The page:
Jai Hindley successfully broke up a Giro d’Italia duopoly on Sunday in becoming the first rider in five years to secure the maglia rosa who wasn’t either from Ineos Grenadiers or called Richard Carapaz. The Bora-Hansgrohe rider also became the first rider outside cycling’s big three teams – Ineos, Jumbo-Visma and UAE Team Emirates – to win a Grand Tour in the previous nine editions since Carapaz’s Giro win for Movistar in 2019.
Hindley’s commanding 1:18 victory over the Ecuadorian was also proof that, when taken out of Movistar’s fumbling hands, a leadership trident can pay dividends: the Australian started the 105th edition of La Corsa Rosa on level footing with team-mates Wilco Kelderman and Emanuel Buchmann yet emerged from a crowded roster (that also included stage-hunter-cum-Carapaz-tormentor Lennard Kamna) as the standalone central protagonist in a script development you would never see in an episode of The Least Expected Day.
While Hindley made history as the first Australian to win the Giro, the triumph also came courtesy of a magnificent team effort on the penultimate day of the race when that man Kamna dropped back from the breakaway on the Passo Fedaia to help deliver the killer blow to Carapaz as Hindley danced his way into pink.
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Bora-Hansgrohe may well have had high hopes when Hindley joined former team-mate Kelderman and made the jump from Team DSM last winter, they could not have envisioned instant success of the kind the Australian delivered over the roads of Italy.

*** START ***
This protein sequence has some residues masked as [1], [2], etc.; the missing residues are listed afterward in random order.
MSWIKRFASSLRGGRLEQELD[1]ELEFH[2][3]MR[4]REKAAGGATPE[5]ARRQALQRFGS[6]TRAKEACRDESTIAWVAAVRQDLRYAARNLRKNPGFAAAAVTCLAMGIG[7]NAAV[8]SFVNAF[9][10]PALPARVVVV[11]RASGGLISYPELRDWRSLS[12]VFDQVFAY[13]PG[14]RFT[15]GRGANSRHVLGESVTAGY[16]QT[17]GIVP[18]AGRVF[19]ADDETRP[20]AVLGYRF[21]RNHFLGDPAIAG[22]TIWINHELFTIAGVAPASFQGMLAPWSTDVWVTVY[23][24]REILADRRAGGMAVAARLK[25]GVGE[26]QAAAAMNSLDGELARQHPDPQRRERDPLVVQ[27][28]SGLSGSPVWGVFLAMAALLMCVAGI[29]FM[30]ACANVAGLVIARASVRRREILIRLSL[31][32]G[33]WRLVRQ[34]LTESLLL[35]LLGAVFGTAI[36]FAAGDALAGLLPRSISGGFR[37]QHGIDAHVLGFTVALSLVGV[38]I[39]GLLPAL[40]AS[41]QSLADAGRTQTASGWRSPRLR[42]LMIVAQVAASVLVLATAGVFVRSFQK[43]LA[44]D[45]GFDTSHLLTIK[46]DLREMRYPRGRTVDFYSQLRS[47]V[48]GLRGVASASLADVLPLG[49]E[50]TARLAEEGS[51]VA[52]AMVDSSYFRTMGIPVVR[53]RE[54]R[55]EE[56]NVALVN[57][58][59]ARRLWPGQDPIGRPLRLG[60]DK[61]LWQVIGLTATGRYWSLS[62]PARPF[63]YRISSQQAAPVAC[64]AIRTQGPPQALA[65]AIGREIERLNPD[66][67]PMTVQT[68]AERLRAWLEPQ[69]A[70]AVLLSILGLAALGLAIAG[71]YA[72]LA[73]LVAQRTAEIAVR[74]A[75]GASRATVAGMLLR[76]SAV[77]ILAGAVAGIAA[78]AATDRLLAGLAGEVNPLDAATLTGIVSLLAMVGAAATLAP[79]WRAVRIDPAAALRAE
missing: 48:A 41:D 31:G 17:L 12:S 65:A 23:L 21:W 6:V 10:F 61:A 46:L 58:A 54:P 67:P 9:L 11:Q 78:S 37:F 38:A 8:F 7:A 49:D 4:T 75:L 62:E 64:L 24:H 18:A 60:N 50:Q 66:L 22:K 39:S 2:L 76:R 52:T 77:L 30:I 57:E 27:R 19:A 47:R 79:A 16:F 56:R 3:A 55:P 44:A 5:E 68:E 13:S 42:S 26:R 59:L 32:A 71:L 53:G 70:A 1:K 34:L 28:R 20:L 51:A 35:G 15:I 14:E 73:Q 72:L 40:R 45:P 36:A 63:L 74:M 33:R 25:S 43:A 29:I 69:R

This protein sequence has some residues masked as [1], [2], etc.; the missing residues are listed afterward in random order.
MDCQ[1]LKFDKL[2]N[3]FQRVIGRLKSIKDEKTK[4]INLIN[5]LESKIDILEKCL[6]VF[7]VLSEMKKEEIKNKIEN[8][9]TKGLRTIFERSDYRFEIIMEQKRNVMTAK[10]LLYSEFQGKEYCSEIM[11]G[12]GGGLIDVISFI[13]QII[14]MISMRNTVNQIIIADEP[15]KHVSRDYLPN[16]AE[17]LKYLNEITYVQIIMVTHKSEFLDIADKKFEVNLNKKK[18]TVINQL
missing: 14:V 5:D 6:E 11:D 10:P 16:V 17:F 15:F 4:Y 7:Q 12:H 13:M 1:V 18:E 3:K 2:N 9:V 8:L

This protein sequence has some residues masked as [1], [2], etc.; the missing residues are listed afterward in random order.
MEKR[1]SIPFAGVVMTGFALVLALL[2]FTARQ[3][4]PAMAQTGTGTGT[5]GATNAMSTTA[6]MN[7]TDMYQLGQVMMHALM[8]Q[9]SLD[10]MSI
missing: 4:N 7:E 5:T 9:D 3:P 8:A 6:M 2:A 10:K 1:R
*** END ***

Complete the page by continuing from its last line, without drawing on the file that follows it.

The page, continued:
Hindley admits he had 2020 heartbreak in ‘back of my mind’

Since conceding the 2020 Giro to Tao Geoghegan Hart on the final day, Hindley struggled both physically and mentally to draw a line under the setback. He didn’t ride another race in 2020 and then failed to finish over half of the stage races he tackled in 2021, most notably the Giro when he not once even broke into the top 20 of a stage before pulling out – could you blame him? – on the morning of Stage 14 to Monte Zoncolan.
Was his near-miss in the rescheduled 2020 Giro just a fluke brought about by the vagaries of the pandemic and absence of top stars? After all, it’s not as if Geoghegan Hart has been pulling up trees since he wrested the pink jersey from the shoulders of Hindley on the streets of Milan.
Some 19 months on we have our answer as Hindley put to bed any lingering doubts. You don’t fluke your way to riding the Giro’s final day time trial in the pink jersey twice in three years – especially if you complete your road to redemption by finishing the job and beating the same team responsible for your heartbreaking humiliation.
Where does Hindley go from here? The obvious answer – bar a few scheduling twists and turns – is probably the Vuelta, the only other Grand Tour he has ridden outside La Corsa Rosa. Bora could be bold and put him up for the Tour de France but that could be something of a baptism of fire. Why risk Hindley being brought down to earth by Tadej Pogacar so soon after the crowning moment – so far – of his career? The team will surely stick to the plan of backing Aleksandr Vlasov for GC and Sam Bennett in the sprints.
In fact, Hindley has yet to ride two Grand Tours in the same season so perhaps even the Vuelta would be pushing it at this stage of his development. Let’s be honest: as brilliant as he was on Blockhaus and as magnificent as he was on the Marmolada, Hindley probably won’t be the rider to come between Primoz Roglic and a fourth successive Vuelta crown.

‘Australian of the Year’ – McEwen lauds compatriot Hindley after Giro triumph